This art thing is a trip.

Would love your feedback on the new style. Kind of a neoclassicalafrostreetpop. Check it out...

Wednesday, March 4, 2015

New Work for 2015

Painting really is a discipline. When it's an active practice it can seem to push forward its own evolution. This is a sneak preview of where my practice is pushing my work within the Sugar series. Much of the aesthetic is a rollover from my tee shirt design work, digitally processed work executed in paint on mounted wood panels. I'm excited about the way these techniques can be used to make images that are both photo-realistic and abstract at the same time. All of these are works in progress.

King and Queens, Spray Paint, Latex and Acrylic on Mounted Wood Panel, 32x48"

Burning Cane Field, Latex and Acrylic on Mounted Wood Panel, 32x48"

God Save the Queen, Spray Paint and Acrylic on Mounted Wood Panel, 32x48"

Will the Real Madonna Please Stand, Spray Paint, Latex and Acrylic on Mounted Wood Panel, 32x48"

Monday, March 17, 2014

Sugar 2.0, April 2014 at Sole Space, Oakland

What comes to your mind when you hear or read the word "sugar"? Do you get warm feelings of satisfaction or maybe cringe with pinned up guilt? Do you think of it's origins or place in our society? It's history? I first began to use sugar as a theme for a series of multi-media art works in 2011. Initially it was a vehicle for getting into Black History Month. Certain words seem to immediately send our minds into the depths of "Black History" especially as it has been experienced in the western world over the last few centuries. I think "cotton" is one of them. But I don't think "sugar" is the same type of symbol for most folks. This series is a reflection of my study of and relationship with sugar.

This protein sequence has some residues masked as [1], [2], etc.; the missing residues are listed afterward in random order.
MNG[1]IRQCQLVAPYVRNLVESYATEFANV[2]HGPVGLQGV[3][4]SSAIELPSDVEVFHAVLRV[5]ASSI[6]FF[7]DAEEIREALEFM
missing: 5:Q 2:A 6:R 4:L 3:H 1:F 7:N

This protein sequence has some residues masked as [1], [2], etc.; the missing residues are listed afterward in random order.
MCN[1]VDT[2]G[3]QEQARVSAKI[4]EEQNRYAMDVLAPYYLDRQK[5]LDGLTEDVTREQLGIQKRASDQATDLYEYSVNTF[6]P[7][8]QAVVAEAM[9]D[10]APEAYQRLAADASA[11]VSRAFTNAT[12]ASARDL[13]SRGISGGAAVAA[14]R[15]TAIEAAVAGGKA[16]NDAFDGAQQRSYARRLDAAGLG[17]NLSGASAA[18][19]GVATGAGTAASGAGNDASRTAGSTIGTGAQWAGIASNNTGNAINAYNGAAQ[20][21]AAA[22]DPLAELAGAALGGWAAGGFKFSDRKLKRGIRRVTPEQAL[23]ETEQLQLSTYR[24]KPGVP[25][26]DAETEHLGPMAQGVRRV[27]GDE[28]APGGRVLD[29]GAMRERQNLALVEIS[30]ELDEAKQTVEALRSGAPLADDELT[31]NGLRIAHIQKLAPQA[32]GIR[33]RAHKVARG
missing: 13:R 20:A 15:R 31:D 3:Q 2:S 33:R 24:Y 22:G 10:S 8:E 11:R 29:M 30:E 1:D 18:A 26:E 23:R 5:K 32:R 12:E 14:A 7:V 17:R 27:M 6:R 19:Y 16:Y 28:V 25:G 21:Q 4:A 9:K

The first group of works in the series included collage, stencils, drawings, writings and sometimes glitter in a mashup on various wood surfaces. My intention wasn't to make any specific points or list a whole bunch of detailed information on the topic, but instead to use it as inspiration for making interesting art. Sugar 2.0 is the next evolution of the same artistic process. The new work includes graphic paintings of tender, intimate moments between loved ones, lots of photo transfer onto wood panels, sometimes collaged to create layers of meaning, lots of stencil work and some thick coats of enamel on several pieces... Oh, and a mural in the exhibition space! On some next level expression fa sho. Growth.

Lastly, I'm doing a special limited edition tee shirt for the show. We're doing a special release on the 18th, midway through the show. The design is going to be something different than any other shirt I've done so far and truly reflective of the art works in the show, but simple and stylish at the same time. Hotness! Yall just watch.

Peace and respect, E

Sunday, December 1, 2013

16 Cowries for Miami 2013

I'm pleased to write that the 16 cowries series is once again active and I'm producing new work as part of the series. At present the paintings from 2008 are on exhibit through mid March at the African American Art & Culture Complex in San Francisco. Showing that work lead to me doing a mural in the space and it was the first time I had "thrown" shells for a complete piece in several years. It was nice to know that the formula was still very accessible to me and very productive. When I thought of what work I wanted to take to Miami for Art Basil 16 cowries seemed perfect. So, these 5 canvases represent the rebirth of the series. They are similar to the '08 pieces, but have evolved in a new direction that I'm excited to unfold with more painting.